When it comes to testosterone levels, odds are you don’t measure up to your father.
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Studies show that age-specific testosterone levels in men have been in a slow and consistent decline for several decades. Researchers call the changes “alarming” from an evolutionary point of view.
So, why is this happening? And can the trend be reversed? For analysis and answers, we turned to endocrinologist Kevin Pantalone, DO.
What’s considered low testosterone?
Before we get to numbers, let’s start by gaining an understanding of what we’re talking about. Testosterone is an androgen, or sex hormone.
People of all sexes have testosterone in their system. However, levels are naturally higher in men and people assigned male at birth (AMAB), notes Dr. Pantalone. Within this group, testosterone helps maintain and develop:
- Sex organs, genitalia and reproductive function.
- A sense of well-being.
- Muscle mass.
- Bone health.
- Red blood cell count.
Low testosterone, or male hypogonadism, also called low-T, is a condition where your testicles don’t produce enough testosterone. Dr. Pantalone says a low testosterone count (as measured in your blood) for adults is generally considered anything below 250 nanograms per deciliter (ng/dl).
The American Urology Association sets the bar a bit higher at 300 ng/dl.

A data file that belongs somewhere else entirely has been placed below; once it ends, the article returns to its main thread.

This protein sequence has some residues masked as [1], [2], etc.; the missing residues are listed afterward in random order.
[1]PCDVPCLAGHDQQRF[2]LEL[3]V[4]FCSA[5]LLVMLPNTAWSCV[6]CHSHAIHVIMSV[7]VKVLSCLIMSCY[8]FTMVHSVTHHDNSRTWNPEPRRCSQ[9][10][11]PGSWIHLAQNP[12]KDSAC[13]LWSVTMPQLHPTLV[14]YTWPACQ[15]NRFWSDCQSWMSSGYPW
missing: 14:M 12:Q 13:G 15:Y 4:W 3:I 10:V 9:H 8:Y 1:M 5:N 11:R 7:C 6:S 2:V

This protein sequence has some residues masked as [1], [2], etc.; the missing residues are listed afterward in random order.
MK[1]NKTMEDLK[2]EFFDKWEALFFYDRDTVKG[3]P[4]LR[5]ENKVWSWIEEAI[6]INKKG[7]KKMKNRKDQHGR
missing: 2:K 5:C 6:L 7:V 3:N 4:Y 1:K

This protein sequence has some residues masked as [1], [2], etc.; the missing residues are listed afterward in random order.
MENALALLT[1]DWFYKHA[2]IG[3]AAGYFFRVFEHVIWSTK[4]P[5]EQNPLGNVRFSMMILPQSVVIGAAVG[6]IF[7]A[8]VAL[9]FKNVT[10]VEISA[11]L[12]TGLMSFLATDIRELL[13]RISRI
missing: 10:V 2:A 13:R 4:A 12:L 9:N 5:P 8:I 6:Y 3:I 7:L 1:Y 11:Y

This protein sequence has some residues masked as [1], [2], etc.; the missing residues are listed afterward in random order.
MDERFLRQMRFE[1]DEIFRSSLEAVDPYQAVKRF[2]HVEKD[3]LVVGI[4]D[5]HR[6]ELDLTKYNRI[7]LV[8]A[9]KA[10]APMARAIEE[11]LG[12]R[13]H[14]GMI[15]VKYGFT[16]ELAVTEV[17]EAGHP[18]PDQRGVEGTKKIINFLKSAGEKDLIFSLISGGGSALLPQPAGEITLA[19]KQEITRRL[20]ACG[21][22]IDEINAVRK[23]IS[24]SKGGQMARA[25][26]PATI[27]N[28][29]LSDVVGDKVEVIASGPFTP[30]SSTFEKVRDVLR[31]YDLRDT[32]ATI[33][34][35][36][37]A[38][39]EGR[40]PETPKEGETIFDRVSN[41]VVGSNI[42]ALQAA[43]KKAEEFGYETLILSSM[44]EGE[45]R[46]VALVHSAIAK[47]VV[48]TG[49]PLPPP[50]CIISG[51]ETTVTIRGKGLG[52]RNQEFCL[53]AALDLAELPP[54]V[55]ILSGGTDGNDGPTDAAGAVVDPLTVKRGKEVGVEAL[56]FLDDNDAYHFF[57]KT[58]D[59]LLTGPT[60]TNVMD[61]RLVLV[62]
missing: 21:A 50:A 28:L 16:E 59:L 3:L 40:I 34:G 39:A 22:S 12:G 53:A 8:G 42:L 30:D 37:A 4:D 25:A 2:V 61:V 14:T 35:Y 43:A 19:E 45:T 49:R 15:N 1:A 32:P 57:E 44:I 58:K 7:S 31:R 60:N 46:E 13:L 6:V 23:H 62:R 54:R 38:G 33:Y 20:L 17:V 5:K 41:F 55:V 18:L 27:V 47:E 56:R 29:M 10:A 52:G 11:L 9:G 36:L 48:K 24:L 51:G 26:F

So, are average testosterone levels now considered low?
It’s normal for testosterone levels to decline as people age. The average drop is about 1% per year after age 30.
But ongoing research shows decreases that are unrelated to aging. These studies compare people of the same age in different years. (For example, a 45-year-old man in 1987, 1995 and 2002.)
“So, we’re consistently seeing testosterone levels lower than we’d expect because of excessive weight and related health conditions — and that is alarming from a long-term perspective,” says Dr. Pantalone.
But while there’s a downward trend in age-specific testosterone levels, averages haven’t fallen to the point where they’re in the “low” range for the overall population.
But they are edging closer year by year.
Why have testosterone levels declined?
As noted, this non-age-related drop in testosterone levels hasn’t occurred in a vacuum. “We’re seeing more people with their overall health status in decline,” notes Dr. Pantalone. “That may be accelerating the loss of testosterone compared to previous generations.”
Let’s look at some factors that can affect testosterone levels.
The downturn in testosterone levels coincides with higher numbers on the bathroom scale for much of the population … and that’s not just a coincidence.
Excessive weight and elevated BMI (body mass index) measurements put added stress on your body, which seems to affect testosterone production and its natural distribution process, says Dr. Pantalone.
If you lift weights, you also may be lifting your testosterone levels. Exercises such as strength training and high-intensity interval training have been shown to boost testosterone numbers immediately.
“They’ve done studies of men pre- and post-exercise that show testosterone levels increase with activity,” says Dr. Pantalone. “So, if you’re not exercising regularly, you’re not getting that bump.”